WE WILL REMEMBER THEM: Last year, while at an Addiscombe church on Remembrance Day, on hearing the roll call of the fallen, one of the congregation decided to find out more about those named. This is part of what STEPHANIE OFFER discovered
Last Remembrance Sunday, as I listened to the reading out of the names that are engraved on the war memorial at St Mary Magdalene Church on Canning Road, I felt curious about who they were, where they lived, what jobs they did, who their families were, what happened to them.
What each of those surnames truly represents.
So, I typed the first name on the memorial, “Atha, LE” into Ancestry.com, and the project began.
Discovering Croydon in the Great War by Moore and Sayers, which lists (most) of the men from the area who died in the 1914-1918 war made the research many times easier.
Finding so many duplicate records for men with the same name, such as the six different men named Sidney Barrett and 28 called Thomas Bentham gave me a new perspective on the vast scale of the war.
It is striking how much their lives were like those of the current population of the parish: they went to the same schools, shops and parks, and did broadly similar jobs, administrative office work being the most common occupation.
There are 96 names listed on the St Mary Magdalene war memorial, drawn widely from across the parish, sometimes only appearing to be on there because they had a family member living there.
I felt it was important to research the lives of the men on the St Martin’s war memorial, too, as that parish was joined to that of St Mary Magdalene when the church was closed in 1994.
At the time of the World War I, St Martin’s did not have its own parish and there are only 17 men listed on their war memorial, possibly suggesting that they are only drawn from people with a direct link to the church.
The men from St Mary Magdalene, although representing a cross-section of society, appeared to be, on the whole, wealthier than those from St Martin’s, but men from both were better educated than average, 40 per cent of them having had a secondary education and 8 per cent having gone to university, at a time when the rates in the general population were just 5.8 per cent and 0.06 per cent respectively.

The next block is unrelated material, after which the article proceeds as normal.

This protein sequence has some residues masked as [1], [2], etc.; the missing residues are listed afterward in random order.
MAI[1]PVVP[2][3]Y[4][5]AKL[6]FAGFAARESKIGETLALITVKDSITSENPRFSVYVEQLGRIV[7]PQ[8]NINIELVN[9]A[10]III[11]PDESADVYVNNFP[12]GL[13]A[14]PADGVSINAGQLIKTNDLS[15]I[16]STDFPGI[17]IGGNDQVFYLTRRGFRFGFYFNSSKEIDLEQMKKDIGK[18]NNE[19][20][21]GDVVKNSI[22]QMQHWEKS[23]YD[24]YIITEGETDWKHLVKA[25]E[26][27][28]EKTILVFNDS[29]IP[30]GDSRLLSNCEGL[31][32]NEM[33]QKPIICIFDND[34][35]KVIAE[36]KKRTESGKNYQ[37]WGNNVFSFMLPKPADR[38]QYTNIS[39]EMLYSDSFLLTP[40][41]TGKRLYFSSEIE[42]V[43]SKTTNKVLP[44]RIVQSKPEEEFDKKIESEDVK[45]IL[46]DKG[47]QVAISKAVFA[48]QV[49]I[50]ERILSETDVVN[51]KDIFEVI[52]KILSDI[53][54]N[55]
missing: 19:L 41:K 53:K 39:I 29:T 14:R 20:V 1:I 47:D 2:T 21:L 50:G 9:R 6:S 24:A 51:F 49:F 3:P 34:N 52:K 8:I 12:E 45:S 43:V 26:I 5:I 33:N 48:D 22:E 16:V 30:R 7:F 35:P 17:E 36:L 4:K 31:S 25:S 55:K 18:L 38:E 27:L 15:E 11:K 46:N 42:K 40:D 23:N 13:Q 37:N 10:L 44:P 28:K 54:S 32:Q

Thomas Bentham was the most highly educated that I found, having a BSc from Oxford and MSc from Durham in biology. He served at a military hospital improving the diagnosis of dysentery.
As a result of their education, more men on these memorials than average served as officers. Commissioned Officers (lieutenants, captains and higher ranks) made up 6 per cent of the army during World War I, yet 23 per cent of the men on these memorials were officers, the highest in rank being Major Arthur Letts, who began the war in the ranks as a private.
Of the rest listed on the memorials, 24 per cent served as Non-Commissioned Officers – “NCOs”: lance corporals, corporals, sergeants and the like – while about half were privates.
All the men on the St Martin’s memorial died in France and Flanders, as did the majority of the men on the St Mary Magdalene memorial. But some also fought in the Balkans and Egypt, at Gallipoli, Iraq, Greece, the Persian Gulf, Malta, Jerusalem, Italy and the North Sea. They were predominantly in the Army, although four men were in the Royal Flying Corps, the precursor to the RAF, and several in the Royal Navy.
The first to die was William Streeter, on August 26, 1914, only a week after disembarking in France, and less than a month into the war.